In a totalitarian state the goal of the party is to brainwash humans so that the only emotion they have is towards the government and its leader. In both 1984 and Soviet Russia, we see totalitarian societies that eliminate human qualities such as thoughts and emotions. In both cases, the societies function best without love because they have full control over their people. Thus, the existence of love and relationships is the most detrimental thing to a totalitarian regime.
In 1984 the journey of one individual, Winston Smith is narrated. His life characterizes the recklessness and deprivation of totalitarian... ... middle of paper ... ...ctive polices in place but don't want those actions used against them. What government has done is manipulated this fear, while 1984 helps those who welcomed over intrusive surveillance question this as another form of government manipulation to bolster government power over its citizens. Ultimately, common ideas found in the novel 1984, totalitarianism, surveillance, and lack of privacy are also ubiquitous in modern society and government. Big Brother and modern day government have been able to control its citizens through surveillance equipment, and fear all for a little more power.
Their forced ignorant perception of the world, including hatred for a plethora of other countries due to the fabricated past that they are taught, and common emotions make it possible for their society to survive on leader devotion, false victory, and hatred. In the world of 1984, written by George Orwell, indifference and hate toward others is what the government, the Party, thrives on. The rebel force, the Brotherhood, would like to annihilate the Party but not to change the outlook on life or on people. The main goal of the Brotherhood is put the people into different hands but with the same hatred and control. As an interview is being held for admittance into the rebellion the questions were gruesome.
1984, by George Orwell, is a novel that is ultimately about a totalitarian form of government and it's negative aspects that it imposes on society. The readers clearly see that George Orwell opposes this form of government because it limits not only freedoms, but the idea of freedom itself. The idea of pure freedom is shattered as we see the protagonist's mission to overthrow Big Brother fail. Big Brother may have not even been real. However, the fear that this imaginery person/ organization imposed on society was real.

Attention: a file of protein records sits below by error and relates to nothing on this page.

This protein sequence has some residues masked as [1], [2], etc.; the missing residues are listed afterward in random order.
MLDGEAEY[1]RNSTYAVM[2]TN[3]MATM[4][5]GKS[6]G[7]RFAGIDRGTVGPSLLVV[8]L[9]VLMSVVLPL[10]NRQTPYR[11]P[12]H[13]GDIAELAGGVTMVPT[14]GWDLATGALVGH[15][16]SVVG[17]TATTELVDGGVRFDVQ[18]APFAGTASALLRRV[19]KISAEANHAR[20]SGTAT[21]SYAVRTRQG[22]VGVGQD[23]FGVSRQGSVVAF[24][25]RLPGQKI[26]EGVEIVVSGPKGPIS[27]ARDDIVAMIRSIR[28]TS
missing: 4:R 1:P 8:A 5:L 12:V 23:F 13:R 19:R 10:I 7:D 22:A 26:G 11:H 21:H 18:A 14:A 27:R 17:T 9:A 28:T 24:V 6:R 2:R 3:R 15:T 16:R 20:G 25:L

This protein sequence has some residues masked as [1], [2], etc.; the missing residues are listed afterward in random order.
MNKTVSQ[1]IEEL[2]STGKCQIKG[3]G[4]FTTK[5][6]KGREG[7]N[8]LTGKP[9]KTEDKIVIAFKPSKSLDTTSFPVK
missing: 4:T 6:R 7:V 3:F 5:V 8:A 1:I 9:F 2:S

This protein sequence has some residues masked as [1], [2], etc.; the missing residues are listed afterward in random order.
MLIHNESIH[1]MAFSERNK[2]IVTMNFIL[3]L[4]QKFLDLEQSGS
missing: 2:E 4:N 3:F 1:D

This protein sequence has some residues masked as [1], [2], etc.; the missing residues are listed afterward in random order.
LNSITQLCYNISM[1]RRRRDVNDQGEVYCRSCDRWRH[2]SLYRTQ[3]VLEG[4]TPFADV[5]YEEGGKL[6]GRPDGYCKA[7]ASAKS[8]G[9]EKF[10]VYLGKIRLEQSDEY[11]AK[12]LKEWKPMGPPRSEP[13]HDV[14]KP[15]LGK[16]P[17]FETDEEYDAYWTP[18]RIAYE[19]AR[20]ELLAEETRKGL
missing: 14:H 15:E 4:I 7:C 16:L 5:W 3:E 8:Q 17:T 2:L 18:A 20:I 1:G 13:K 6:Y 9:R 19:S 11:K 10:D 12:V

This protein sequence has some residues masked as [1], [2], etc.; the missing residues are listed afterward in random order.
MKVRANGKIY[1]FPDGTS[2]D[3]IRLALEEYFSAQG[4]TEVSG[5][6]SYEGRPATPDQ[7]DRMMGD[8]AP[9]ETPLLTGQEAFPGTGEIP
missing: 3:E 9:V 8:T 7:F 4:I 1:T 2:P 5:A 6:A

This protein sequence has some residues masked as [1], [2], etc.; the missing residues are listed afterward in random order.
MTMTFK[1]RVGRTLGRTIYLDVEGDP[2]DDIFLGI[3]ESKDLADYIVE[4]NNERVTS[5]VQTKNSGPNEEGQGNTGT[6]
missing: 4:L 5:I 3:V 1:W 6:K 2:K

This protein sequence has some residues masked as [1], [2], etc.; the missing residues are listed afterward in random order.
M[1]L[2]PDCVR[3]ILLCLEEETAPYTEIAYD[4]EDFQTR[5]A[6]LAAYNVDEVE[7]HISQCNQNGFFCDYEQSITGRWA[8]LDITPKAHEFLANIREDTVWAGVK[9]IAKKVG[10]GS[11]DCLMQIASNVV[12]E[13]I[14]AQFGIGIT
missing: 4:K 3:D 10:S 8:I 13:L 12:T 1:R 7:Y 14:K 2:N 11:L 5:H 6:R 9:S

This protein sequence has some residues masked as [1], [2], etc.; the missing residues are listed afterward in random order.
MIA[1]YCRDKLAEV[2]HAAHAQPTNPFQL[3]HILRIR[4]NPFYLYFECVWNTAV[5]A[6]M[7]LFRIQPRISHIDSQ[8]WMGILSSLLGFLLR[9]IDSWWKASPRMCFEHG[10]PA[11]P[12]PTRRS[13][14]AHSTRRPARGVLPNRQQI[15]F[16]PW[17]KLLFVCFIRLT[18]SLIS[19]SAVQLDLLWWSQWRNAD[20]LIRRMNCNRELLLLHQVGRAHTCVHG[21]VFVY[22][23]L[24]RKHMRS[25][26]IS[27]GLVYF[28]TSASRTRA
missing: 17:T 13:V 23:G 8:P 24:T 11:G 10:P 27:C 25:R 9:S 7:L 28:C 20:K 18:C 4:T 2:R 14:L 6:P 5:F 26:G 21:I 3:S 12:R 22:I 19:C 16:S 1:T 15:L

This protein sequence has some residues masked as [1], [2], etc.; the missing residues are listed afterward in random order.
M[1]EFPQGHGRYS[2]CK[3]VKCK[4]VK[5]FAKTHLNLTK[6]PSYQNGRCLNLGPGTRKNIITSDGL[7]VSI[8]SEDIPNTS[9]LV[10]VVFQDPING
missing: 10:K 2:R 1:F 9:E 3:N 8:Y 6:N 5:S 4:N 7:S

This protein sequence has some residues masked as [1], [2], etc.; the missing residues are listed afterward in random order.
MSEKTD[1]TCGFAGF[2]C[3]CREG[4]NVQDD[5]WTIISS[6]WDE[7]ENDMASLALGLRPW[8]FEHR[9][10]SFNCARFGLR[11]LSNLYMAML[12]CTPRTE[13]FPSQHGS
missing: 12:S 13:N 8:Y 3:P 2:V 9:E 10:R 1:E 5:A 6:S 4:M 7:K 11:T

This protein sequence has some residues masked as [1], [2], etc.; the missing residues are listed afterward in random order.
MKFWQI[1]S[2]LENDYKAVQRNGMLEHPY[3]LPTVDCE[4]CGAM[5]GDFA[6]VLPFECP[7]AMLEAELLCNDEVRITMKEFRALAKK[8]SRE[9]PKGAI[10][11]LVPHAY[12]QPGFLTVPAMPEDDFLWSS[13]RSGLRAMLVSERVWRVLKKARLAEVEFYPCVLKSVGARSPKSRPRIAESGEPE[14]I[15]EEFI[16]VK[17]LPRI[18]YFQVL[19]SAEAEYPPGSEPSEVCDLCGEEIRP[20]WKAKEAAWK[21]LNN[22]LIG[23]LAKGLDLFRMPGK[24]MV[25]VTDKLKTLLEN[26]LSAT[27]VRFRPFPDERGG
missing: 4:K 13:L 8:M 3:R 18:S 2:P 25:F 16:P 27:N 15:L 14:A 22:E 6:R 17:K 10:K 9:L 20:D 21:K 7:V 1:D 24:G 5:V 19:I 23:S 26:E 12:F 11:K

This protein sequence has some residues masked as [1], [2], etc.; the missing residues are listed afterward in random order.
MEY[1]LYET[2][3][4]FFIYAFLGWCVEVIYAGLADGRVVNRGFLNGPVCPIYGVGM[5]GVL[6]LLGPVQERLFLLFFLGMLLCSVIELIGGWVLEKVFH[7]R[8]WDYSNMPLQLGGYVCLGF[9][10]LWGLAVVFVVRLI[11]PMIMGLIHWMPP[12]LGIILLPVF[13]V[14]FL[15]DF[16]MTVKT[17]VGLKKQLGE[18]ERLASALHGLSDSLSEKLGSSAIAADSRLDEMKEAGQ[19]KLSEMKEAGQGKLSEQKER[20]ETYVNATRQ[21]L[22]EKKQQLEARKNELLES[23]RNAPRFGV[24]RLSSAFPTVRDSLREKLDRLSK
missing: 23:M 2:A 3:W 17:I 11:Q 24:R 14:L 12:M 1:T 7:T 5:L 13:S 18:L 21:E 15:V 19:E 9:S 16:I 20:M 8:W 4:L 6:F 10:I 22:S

We think this is crazy and could never happen, but George Orwell illustrates, throughout his novel 1984, the possible dangers of complete government control. Even though this exaggerated society seems farfetched, many of his fictional governmental qualities are starting to line up with our government today. Throughout the novel the totalitarian government, called Big Brother, is constantly attacking the people psychologically. One of the first things that strikes protagonist Winston Smith is a poster in the street, reading “BIG BROTHER IS WATCHING YOU” (Orwell 5). From the very beginning of the book, the government is already shoving fear down on top of the citizens of Oceana.
Government uses society's fear of death and the end of the world to keep control and power over the people. The atomic bomb generates such universal fear and the corrupted government fails to respond to the chaotic behavior of society or the fears of the individuals. This fear that the government achieves not only maintains control, but also causes chaos and the false belief that the government is on the public's side. The chaotic environment is a result of people crying out for help and the conflicting lifestyles arise when people face the terror of death. Historically, fear has been used to control populations.